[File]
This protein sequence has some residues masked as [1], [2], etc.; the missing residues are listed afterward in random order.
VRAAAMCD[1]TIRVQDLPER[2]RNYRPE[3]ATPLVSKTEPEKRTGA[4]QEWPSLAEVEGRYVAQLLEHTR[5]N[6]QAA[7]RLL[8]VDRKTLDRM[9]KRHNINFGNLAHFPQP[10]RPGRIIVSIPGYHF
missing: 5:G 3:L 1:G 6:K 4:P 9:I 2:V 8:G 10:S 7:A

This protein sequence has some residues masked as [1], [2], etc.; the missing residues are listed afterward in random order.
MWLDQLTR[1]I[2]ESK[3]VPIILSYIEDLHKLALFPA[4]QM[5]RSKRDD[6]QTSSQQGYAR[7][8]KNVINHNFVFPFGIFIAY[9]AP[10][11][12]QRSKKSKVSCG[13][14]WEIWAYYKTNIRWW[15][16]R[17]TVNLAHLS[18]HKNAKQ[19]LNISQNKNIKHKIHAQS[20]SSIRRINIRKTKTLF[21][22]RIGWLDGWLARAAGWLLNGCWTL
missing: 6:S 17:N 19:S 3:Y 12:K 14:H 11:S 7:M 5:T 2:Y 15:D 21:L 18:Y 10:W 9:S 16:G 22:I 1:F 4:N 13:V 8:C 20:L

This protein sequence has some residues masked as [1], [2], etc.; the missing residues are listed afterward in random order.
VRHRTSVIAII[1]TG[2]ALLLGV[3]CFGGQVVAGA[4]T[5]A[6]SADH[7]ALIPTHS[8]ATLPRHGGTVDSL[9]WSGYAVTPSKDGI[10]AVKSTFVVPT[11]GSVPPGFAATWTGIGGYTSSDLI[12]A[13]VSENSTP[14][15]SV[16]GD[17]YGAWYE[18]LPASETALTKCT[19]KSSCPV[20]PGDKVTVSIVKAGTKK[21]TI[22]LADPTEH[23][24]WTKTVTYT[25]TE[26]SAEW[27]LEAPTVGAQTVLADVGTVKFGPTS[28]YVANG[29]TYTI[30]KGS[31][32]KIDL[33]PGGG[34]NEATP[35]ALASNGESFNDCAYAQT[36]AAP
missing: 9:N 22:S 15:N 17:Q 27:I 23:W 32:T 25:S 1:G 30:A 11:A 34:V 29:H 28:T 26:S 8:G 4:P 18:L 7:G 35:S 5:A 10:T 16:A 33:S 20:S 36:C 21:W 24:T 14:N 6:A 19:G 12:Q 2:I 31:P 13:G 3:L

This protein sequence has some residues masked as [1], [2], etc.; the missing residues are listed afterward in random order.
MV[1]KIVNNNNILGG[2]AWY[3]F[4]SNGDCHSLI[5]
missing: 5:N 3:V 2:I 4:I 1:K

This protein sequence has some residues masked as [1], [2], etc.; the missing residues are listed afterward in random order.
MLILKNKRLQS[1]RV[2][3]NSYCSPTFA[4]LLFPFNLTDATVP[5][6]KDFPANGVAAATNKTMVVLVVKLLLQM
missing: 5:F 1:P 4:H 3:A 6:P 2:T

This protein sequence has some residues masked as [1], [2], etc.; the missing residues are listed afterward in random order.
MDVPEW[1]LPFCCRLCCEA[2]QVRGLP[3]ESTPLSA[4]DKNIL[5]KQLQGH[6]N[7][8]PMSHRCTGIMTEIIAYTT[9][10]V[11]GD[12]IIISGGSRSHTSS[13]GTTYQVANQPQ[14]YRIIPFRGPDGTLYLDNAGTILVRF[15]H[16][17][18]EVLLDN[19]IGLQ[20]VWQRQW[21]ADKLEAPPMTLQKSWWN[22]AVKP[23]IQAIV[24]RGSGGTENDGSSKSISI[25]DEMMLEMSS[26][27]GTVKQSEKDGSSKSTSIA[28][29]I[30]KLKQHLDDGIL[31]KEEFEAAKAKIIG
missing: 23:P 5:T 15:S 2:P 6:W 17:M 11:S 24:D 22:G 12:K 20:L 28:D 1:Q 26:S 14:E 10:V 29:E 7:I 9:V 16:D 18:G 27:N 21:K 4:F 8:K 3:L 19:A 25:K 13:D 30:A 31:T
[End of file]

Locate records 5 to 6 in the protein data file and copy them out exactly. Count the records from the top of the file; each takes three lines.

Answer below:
This protein sequence has some residues masked as [1], [2], etc.; the missing residues are listed afterward in random order.
MLILKNKRLQS[1]RV[2][3]NSYCSPTFA[4]LLFPFNLTDATVP[5][6]KDFPANGVAAATNKTMVVLVVKLLLQM
missing: 5:F 1:P 4:H 3:A 6:P 2:T

This protein sequence has some residues masked as [1], [2], etc.; the missing residues are listed afterward in random order.
MDVPEW[1]LPFCCRLCCEA[2]QVRGLP[3]ESTPLSA[4]DKNIL[5]KQLQGH[6]N[7][8]PMSHRCTGIMTEIIAYTT[9][10]V[11]GD[12]IIISGGSRSHTSS[13]GTTYQVANQPQ[14]YRIIPFRGPDGTLYLDNAGTILVRF[15]H[16][17][18]EVLLDN[19]IGLQ[20]VWQRQW[21]ADKLEAPPMTLQKSWWN[22]AVKP[23]IQAIV[24]RGSGGTENDGSSKSISI[25]DEMMLEMSS[26][27]GTVKQSEKDGSSKSTSIA[28][29]I[30]KLKQHLDDGIL[31]KEEFEAAKAKIIG
missing: 23:P 5:T 15:S 2:P 6:W 17:M 11:S 24:D 22:G 12:K 20:L 28:D 1:Q 26:S 14:E 10:V 29:E 7:I 9:V 16:D 18:G 27:N 21:K 4:F 8:K 3:L 19:A 25:K 13:D 30:A 31:T